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When a cover like this one boasts “the only things standing between you and the most synapse-shattering super hero debut of the decade are your hands and this cover” It is a little too enthusiastic, but partially true which is surprising considering there are many things that could turn a reader off right away. Like the fact that May “Mayday” Parker has been abandoned for the already frequently appearing Anya Corazon.
After losing her abilities and fighting against Kraven and his family, Anya has returned and taken on the mantle of Spider-girl.
The story, crafted by Paul Tobin has a great opening and a captivating ending that will make you want to run out and buy the next issue just to see what’s going to happen a panel later. However, Anya is given hand-me-down villains of the Spider-universe. Hopefully, when she receives her own villain they can bring even more of a challenge to Anya.
Her costume is also a small issue. Everyone instantly recognizes the bright colors of May Parker’s costume, and Anya comes along in a black suit that bears a resemblance to Venom. The only good reason I can think of why they did this was because they did not know what to do with the huge amount of hair she has: definitely hard to bundle up under a suit.
The narration may be irritating to people not of the “cyber age.” It was nice to see the comic incorporate modern society by Anya narrating through tweets. But it can get annoying to continually see the spider symbol and her username before every little thing she says. And if all her thoughts are posted online isn’t there a good chance someone will figure out who she is? Maybe that was intentional for a future storyline or it could just be an attempt at bringing a younger generation into the mix.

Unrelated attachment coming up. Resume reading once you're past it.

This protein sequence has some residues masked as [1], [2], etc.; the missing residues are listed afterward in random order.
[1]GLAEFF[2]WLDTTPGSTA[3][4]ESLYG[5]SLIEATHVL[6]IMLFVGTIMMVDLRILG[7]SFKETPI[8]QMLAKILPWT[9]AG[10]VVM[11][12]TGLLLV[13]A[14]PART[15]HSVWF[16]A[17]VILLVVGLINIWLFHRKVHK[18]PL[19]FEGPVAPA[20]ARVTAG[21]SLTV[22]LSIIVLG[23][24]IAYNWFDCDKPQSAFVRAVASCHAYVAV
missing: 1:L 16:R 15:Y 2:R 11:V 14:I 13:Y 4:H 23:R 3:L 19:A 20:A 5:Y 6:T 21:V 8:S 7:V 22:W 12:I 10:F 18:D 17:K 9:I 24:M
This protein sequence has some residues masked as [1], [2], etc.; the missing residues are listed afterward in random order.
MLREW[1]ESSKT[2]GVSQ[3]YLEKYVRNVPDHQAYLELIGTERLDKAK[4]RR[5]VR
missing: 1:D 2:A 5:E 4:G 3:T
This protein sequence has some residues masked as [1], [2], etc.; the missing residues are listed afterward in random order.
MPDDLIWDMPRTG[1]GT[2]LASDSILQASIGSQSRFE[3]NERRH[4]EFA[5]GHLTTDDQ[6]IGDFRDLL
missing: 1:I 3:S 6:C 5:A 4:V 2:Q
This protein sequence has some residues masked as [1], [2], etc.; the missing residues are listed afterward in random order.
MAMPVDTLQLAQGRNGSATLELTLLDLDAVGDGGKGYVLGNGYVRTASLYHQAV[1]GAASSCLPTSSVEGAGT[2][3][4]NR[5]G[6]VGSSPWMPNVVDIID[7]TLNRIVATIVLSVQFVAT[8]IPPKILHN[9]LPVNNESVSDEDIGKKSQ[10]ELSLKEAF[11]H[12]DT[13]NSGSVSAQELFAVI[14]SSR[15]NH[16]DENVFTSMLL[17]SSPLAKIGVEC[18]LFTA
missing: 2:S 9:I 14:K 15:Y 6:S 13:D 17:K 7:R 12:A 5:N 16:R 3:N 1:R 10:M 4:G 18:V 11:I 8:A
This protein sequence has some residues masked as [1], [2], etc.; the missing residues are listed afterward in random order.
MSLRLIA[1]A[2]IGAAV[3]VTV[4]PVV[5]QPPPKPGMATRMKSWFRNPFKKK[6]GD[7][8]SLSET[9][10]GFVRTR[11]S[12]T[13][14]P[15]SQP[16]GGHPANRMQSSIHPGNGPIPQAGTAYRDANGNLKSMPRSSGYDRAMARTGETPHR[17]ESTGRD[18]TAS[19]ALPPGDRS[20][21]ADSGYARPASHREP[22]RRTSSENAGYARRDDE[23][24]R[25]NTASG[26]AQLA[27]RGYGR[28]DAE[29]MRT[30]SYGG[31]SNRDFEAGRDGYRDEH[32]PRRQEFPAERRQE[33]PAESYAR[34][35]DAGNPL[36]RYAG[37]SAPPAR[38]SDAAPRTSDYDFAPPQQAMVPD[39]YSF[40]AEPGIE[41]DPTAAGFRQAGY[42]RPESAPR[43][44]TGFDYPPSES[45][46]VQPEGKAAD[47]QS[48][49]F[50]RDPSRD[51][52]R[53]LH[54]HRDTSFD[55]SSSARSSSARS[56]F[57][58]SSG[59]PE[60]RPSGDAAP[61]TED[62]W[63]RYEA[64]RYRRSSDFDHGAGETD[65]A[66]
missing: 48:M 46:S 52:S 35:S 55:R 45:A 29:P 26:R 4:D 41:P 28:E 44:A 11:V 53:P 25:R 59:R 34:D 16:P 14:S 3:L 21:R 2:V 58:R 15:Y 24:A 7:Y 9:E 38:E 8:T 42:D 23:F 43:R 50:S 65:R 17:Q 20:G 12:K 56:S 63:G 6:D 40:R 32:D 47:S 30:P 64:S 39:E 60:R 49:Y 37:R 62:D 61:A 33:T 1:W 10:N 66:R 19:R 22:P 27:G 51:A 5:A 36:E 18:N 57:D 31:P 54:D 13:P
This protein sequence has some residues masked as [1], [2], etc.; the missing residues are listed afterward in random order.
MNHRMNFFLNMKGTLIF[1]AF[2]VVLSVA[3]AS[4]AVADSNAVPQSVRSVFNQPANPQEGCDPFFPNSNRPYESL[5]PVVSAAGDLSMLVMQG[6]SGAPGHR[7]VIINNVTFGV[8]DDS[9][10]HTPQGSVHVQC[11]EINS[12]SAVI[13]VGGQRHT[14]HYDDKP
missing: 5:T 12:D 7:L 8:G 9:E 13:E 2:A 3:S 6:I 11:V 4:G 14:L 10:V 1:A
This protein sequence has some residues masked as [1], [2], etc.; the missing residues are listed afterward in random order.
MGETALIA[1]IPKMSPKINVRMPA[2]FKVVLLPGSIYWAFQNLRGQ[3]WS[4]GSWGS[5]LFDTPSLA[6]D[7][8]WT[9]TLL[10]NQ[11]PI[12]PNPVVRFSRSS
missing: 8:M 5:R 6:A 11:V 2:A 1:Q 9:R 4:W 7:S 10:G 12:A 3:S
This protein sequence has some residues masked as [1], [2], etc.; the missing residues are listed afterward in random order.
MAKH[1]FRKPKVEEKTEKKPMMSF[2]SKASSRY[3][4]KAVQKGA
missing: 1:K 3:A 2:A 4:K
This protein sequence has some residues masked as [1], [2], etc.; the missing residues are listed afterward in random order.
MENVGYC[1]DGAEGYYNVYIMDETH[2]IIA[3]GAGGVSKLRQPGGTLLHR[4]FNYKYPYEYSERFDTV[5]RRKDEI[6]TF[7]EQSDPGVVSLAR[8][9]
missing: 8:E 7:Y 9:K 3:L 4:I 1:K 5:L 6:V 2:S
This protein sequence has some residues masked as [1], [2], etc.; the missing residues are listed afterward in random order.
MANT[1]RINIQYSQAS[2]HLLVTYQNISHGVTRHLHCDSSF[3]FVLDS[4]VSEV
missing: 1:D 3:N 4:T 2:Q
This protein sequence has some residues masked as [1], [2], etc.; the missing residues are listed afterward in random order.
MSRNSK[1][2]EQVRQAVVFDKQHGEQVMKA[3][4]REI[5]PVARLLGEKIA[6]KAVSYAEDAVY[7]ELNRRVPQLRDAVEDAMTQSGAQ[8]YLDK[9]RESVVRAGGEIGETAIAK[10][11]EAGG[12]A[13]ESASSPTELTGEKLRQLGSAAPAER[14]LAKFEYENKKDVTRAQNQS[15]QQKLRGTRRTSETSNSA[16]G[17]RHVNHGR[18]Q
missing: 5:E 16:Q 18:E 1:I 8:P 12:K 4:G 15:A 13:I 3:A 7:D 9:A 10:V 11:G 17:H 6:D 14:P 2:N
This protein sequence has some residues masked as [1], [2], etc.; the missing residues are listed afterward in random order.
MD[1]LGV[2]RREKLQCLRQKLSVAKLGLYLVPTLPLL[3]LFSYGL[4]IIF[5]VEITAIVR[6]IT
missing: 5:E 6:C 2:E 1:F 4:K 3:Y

The lists of the above flaws may seem large, but they are really small and do not hurt the story that is being told, or the message trying to be given: family. Family is an important part of this story. Anya’s relationship with her father is one of the best things in this issue. His relationship with the Fantastic Four is also a very interesting side-story, and a great excuse to see the Fantastic Four often in the comic. Bring in the big guns and the people will follow. Hopefully, people coming to read about the Thing, Reed Richards, Johnny and Sue Storm, will become fans of Anya as well.
The facial expressions drawn by Clayton Henry are done so well that I could not stop looking at the simplest of expressions – his backgrounds are also big and breathtaking, though I would like to see more page-full panels of art to really show what Henry is capable of. It could be a lot more than we’re seeing now.
And the art completely changes with the time for the second foreshadowing story. It is a great change that fits the quickly changing mood of death-defying danger to a nice family moment that I enjoyed more than the action scenes, which were pretty frequent even though it was a first issue.
There are so many reasons why this comic book should be terrible: Anya Corazon is replacing the ever beloved Spider-girl May “Mayday” Parker with no web-slinging powers and a black suit, and she twitters her adventures! Somehow, despite all of this, the first issue of Spider-girl is a great issue that hopefully is making way for a run that may – or may not – last a good long time.
Story – 8.5
Art – 8.0
Characters – 9.0
Overall – 8.5